The reports of BLM leader avoiding answering any public questions about where funds are going  was already concerning. Having stories on top of it that some of these funds may also be coerced from non-protestors would be a bad look and I'm happy that isn't the case so far (assuming business owners aren't just staying quiet as the physical threats of speaking out still exists as long as the occupation continues).
I really hope focus goes back on positive police reform and avoids these internal distractions like the merits of a burning-man style street parties and silly attempts at building temporary urban gardens or bringing in dairy cows which take real care/time/investment vs focusing on tangible action and strong pressure towards police reform.
Unlike occupy this (the wider movement, not so much CHAZ) has the potential to result in real wins for once and already has a few. This deserves far more support from the supposedly libertarian-leaning right who despise many of these same police policies.
The vegan hippie utopia stuffs seems to be mostly a distraction from that and easy fodder for dismissal by the mainstream media.
 from BLM AMA on Reddit: https://preview.redd.it/3ebhf4rrei451.jpg?width=750&auto=web...
The impression I'm getting from this and other events from the past weeks is that the police would like us to believe that without them, society turns to chaos, but in practice, US police turns out to be a major source of chaos, and without them things often turn much more peaceful.
I'm not saying there should be no police at all, but that police should work with the community, instead of trying to dominate it.
The police benefit from chaos during these protests, I'm sure the temptation to foster chaos and destruction is quite high for them right now. It puts the protesters in a bad light and reinforces the idea that police are needed.
There are multiple cases where police have been observed contributing to the chaos or just idling around while it happened nearby. Definitely not universal, but some departments are doing the opposite of their job.
Any time the police are pushed to the point where they use force on the protestors, mass media is then awash with out of context clips of the event, claiming police brutality, drumming up more support for the protestors and their cause. The more chaos, the better it is for the protester's message.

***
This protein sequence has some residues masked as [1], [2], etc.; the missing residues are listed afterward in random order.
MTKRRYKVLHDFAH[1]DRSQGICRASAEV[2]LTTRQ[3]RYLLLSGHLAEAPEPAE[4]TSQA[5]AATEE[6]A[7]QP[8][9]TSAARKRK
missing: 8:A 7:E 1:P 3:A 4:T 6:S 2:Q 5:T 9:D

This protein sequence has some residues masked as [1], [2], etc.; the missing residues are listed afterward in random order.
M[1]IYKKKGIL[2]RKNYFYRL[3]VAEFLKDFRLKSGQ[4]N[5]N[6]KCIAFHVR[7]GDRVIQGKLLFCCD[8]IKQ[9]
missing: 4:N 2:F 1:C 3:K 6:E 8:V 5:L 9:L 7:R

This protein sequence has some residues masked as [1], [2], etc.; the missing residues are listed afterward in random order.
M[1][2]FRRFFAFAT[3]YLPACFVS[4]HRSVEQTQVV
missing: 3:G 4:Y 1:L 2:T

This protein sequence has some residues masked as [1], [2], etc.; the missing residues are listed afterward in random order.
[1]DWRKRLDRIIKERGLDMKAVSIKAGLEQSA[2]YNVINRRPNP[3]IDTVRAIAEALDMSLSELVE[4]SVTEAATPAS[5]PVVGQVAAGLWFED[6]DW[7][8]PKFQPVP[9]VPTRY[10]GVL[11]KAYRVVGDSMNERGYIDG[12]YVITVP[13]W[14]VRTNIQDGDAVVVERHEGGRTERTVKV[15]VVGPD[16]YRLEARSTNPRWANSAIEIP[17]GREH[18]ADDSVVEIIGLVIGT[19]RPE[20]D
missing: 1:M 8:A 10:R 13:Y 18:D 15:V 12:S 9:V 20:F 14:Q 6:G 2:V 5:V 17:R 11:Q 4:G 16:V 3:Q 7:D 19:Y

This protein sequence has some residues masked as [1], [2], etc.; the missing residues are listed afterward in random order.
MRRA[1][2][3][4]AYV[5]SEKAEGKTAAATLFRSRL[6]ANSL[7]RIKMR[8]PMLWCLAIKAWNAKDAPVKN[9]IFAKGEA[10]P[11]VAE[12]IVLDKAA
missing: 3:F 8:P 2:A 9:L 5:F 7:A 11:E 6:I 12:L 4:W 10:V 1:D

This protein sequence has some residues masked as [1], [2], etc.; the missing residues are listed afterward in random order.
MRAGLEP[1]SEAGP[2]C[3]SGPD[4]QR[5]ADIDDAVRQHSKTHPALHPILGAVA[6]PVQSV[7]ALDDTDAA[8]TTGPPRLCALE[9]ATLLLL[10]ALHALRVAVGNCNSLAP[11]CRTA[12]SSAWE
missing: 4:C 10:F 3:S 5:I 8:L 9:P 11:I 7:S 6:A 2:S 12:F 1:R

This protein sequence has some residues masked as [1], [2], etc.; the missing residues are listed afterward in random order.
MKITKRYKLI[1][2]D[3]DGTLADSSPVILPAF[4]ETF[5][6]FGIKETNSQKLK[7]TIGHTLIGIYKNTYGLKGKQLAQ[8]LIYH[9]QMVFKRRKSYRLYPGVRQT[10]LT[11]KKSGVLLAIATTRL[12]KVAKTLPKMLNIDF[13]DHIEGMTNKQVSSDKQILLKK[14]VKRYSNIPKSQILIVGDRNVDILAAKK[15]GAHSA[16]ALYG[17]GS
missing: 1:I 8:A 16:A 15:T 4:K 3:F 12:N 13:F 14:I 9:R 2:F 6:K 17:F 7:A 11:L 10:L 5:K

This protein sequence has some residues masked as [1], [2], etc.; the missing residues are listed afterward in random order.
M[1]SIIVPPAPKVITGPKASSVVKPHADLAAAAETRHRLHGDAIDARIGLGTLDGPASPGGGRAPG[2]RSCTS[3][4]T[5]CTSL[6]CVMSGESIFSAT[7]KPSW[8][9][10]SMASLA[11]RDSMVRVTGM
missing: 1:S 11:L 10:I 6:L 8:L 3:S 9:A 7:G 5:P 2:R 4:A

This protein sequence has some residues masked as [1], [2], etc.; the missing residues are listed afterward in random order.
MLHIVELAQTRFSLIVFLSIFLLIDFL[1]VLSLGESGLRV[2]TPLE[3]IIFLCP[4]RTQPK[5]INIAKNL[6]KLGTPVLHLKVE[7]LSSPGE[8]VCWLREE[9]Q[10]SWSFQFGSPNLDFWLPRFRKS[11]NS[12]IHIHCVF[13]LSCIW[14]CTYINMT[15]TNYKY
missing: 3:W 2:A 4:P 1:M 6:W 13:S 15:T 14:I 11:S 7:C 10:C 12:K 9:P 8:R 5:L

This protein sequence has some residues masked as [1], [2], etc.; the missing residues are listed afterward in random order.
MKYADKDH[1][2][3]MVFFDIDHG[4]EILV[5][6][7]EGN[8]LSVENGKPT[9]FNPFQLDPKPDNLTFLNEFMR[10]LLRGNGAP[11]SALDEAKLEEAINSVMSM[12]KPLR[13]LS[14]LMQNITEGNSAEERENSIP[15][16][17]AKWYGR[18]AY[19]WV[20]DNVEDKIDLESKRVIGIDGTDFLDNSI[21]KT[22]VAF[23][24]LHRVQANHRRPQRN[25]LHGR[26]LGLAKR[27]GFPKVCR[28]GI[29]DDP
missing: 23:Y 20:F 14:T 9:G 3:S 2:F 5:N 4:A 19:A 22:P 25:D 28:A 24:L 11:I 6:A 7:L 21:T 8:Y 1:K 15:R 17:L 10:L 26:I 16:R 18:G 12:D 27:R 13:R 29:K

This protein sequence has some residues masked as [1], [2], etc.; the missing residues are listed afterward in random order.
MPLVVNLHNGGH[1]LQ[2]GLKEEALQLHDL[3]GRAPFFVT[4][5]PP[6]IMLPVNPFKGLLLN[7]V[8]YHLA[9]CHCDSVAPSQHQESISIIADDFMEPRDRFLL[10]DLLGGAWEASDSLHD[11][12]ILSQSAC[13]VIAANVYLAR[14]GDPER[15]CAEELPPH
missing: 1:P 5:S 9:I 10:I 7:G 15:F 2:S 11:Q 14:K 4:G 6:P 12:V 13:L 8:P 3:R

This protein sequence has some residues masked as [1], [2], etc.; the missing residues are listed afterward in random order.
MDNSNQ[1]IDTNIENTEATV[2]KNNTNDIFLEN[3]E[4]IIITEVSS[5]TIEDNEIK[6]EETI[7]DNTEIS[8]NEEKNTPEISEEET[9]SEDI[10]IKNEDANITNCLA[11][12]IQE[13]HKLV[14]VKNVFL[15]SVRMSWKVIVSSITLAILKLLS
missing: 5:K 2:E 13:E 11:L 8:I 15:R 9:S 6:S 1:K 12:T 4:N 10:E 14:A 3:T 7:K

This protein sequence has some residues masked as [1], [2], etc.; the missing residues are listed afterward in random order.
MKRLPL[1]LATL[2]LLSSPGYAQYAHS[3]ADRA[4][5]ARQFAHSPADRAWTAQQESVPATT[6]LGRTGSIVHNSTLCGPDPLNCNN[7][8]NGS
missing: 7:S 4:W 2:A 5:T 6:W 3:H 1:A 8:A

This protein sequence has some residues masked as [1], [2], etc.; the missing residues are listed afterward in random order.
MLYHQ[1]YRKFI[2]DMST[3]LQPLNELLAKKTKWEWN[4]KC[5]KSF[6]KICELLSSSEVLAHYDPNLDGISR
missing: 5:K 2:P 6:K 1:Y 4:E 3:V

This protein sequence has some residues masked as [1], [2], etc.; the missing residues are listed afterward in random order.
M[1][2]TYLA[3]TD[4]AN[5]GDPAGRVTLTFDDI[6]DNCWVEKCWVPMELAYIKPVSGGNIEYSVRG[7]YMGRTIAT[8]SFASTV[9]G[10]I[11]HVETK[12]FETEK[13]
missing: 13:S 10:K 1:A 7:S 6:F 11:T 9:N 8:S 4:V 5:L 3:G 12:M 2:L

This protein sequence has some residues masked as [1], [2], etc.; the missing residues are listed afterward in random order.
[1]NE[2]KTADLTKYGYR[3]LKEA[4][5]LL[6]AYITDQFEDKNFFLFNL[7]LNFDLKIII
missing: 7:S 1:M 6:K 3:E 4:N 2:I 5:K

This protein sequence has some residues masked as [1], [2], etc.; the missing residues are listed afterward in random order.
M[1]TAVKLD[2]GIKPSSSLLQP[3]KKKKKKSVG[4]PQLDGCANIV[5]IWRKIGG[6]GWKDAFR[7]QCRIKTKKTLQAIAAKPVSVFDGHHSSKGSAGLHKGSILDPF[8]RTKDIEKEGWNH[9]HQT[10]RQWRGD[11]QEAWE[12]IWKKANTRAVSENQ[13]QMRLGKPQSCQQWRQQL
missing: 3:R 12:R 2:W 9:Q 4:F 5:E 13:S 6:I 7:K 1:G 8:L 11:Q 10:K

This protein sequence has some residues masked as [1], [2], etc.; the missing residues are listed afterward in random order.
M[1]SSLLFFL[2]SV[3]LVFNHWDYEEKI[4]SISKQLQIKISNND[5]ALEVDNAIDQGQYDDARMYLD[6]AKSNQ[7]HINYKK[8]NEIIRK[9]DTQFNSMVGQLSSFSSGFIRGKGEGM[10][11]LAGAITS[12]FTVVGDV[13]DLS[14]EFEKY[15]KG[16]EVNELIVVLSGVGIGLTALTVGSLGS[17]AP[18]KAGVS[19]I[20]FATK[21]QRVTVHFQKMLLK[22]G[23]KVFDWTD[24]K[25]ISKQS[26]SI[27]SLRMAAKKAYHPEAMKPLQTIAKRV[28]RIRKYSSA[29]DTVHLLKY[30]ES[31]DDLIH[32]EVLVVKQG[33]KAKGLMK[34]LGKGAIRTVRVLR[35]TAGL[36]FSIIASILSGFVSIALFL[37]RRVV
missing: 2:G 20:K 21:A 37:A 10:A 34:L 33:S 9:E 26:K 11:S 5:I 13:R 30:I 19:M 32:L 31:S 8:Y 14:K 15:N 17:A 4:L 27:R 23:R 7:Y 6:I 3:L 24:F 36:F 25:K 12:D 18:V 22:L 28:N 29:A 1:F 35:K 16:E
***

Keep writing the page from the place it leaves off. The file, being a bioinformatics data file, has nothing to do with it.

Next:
There's lots of peaceful protests every year that don't end in the police using force. In fact, the vast majority of them, before this. These protestors benefit politically if the police use force. So what's the difference here, why do these "protests" result in use of force? It's blatantly obvious to me ..
I don't see how your point is relevant here.
Protestors aren't paid with tax dollars.
Cops are getting paid massive amounts of overtime to prevent looting and damage during this crisis and instead they are contributing to it.
So the simplest answer is actually: protesters benefit from police using force. (because they'll get more protesters, more media coverage etc.)
I'm struggling to see the equivalency here. In one case you have cops, getting paid to protect people and property and ignoring that responsibility (or actually participating in mayhem) at no cost to themselves. Lots of incentive to act poorly, little personal consequence.
On the other hand you have protestors who might collectively benefit from police using force at the cost of taking a club to the head or pepper spray to the face.
Not seeing how the two are comparable.
My impression is also that many cases of police abuse in the US happen in situations where most of the police officers policing a community are not themselves members of that community, but outsiders looking down on that community.
The institutions that are most effective at "fostering a sense of community" are voluntary ones like churches and cultural centres, not coercive ones like police. Social scientists have known for a long time about the critical importance of this sort of civic and community engagement, but it is often misunderstood and considered irrelevant at a political level, especially by more liberal or radical sorts of politics which often advocate for a mixture of extreme social individualism and a radical redefinition of social groups-- generally emphasizing a simplistic view of power relations over a broader sense of community.
Additionally, they advocate mixing together people who have little in common, to obtain diversity. That's not conducive to sense of community either, as Robert Putnam's research showed.
 - https://www.puttingourdifferencestowork.com/pdf/j.1467-9477....
My guess is the mayor and/or the forces that pull her strings.